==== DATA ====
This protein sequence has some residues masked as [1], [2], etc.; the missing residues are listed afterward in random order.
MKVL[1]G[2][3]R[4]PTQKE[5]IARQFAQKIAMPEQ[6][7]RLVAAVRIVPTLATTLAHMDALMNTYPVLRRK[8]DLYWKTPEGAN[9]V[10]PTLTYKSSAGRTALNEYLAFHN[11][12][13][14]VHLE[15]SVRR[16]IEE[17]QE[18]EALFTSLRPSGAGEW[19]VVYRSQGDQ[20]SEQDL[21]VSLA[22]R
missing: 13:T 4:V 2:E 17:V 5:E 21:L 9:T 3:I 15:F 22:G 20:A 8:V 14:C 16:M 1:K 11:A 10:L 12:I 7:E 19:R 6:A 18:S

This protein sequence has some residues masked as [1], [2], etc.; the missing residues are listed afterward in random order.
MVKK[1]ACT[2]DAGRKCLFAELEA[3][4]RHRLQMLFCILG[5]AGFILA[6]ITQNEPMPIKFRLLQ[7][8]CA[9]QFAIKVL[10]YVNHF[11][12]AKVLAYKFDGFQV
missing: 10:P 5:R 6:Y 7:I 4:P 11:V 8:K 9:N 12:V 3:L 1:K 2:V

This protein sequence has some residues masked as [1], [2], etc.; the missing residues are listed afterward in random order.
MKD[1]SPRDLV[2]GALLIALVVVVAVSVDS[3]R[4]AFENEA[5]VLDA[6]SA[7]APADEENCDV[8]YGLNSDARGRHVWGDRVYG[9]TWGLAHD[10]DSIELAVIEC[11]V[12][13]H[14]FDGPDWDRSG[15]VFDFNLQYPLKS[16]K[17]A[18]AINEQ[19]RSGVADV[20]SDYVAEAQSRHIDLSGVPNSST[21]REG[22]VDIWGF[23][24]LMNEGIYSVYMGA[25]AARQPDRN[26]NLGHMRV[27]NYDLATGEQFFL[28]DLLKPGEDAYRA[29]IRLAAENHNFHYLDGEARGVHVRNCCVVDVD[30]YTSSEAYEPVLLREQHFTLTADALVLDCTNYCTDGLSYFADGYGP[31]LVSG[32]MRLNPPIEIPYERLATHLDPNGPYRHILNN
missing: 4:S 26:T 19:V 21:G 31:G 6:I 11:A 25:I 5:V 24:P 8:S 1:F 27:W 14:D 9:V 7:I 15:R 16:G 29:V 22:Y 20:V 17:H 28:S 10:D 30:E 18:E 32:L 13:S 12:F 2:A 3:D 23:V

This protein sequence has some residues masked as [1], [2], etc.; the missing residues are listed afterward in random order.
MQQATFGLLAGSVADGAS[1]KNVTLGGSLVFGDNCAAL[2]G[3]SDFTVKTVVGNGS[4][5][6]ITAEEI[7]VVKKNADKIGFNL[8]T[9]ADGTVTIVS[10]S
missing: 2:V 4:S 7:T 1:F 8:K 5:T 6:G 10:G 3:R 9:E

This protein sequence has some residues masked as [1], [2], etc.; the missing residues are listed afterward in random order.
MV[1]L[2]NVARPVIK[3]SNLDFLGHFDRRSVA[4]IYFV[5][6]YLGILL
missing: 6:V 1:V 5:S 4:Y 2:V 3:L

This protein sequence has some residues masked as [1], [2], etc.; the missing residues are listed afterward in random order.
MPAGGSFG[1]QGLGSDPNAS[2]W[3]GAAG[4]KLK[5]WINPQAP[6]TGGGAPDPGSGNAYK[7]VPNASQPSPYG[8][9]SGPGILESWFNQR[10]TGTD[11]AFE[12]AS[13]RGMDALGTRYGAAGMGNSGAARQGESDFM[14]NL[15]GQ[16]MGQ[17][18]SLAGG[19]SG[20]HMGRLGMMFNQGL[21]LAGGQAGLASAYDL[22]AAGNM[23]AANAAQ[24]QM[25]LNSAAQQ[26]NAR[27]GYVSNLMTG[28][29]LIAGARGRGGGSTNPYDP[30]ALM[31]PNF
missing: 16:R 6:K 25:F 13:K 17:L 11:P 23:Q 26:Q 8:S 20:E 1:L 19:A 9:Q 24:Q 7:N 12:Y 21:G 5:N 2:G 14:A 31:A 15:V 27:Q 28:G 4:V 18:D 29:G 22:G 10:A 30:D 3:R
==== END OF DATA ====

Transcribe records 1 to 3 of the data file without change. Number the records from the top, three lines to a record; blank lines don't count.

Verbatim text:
This protein sequence has some residues masked as [1], [2], etc.; the missing residues are listed afterward in random order.
MKVL[1]G[2][3]R[4]PTQKE[5]IARQFAQKIAMPEQ[6][7]RLVAAVRIVPTLATTLAHMDALMNTYPVLRRK[8]DLYWKTPEGAN[9]V[10]PTLTYKSSAGRTALNEYLAFHN[11][12][13][14]VHLE[15]SVRR[16]IEE[17]QE[18]EALFTSLRPSGAGEW[19]VVYRSQGDQ[20]SEQDL[21]VSLA[22]R
missing: 13:T 4:V 2:E 17:V 5:E 21:L 9:T 3:I 15:F 22:G 20:A 8:V 14:C 16:M 1:K 11:A 10:L 12:I 7:E 19:R 6:A 18:S

This protein sequence has some residues masked as [1], [2], etc.; the missing residues are listed afterward in random order.
MVKK[1]ACT[2]DAGRKCLFAELEA[3][4]RHRLQMLFCILG[5]AGFILA[6]ITQNEPMPIKFRLLQ[7][8]CA[9]QFAIKVL[10]YVNHF[11][12]AKVLAYKFDGFQV
missing: 10:P 5:R 6:Y 7:I 4:P 11:V 8:K 9:N 12:V 3:L 1:K 2:V

This protein sequence has some residues masked as [1], [2], etc.; the missing residues are listed afterward in random order.
MKD[1]SPRDLV[2]GALLIALVVVVAVSVDS[3]R[4]AFENEA[5]VLDA[6]SA[7]APADEENCDV[8]YGLNSDARGRHVWGDRVYG[9]TWGLAHD[10]DSIELAVIEC[11]V[12][13]H[14]FDGPDWDRSG[15]VFDFNLQYPLKS[16]K[17]A[18]AINEQ[19]RSGVADV[20]SDYVAEAQSRHIDLSGVPNSST[21]REG[22]VDIWGF[23][24]LMNEGIYSVYMGA[25]AARQPDRN[26]NLGHMRV[27]NYDLATGEQFFL[28]DLLKPGEDAYRA[29]IRLAAENHNFHYLDGEARGVHVRNCCVVDVD[30]YTSSEAYEPVLLREQHFTLTADALVLDCTNYCTDGLSYFADGYGP[31]LVSG[32]MRLNPPIEIPYERLATHLDPNGPYRHILNN
missing: 4:S 26:T 19:V 21:G 31:G 6:I 11:A 25:I 5:V 24:P 8:S 1:F 27:W 14:D 9:V 7:I 15:R 16:G 29:V 22:Y 20:V 17:H 28:S 10:D 30:E 18:E 32:L 13:S 12:F 2:A 3:D 23:V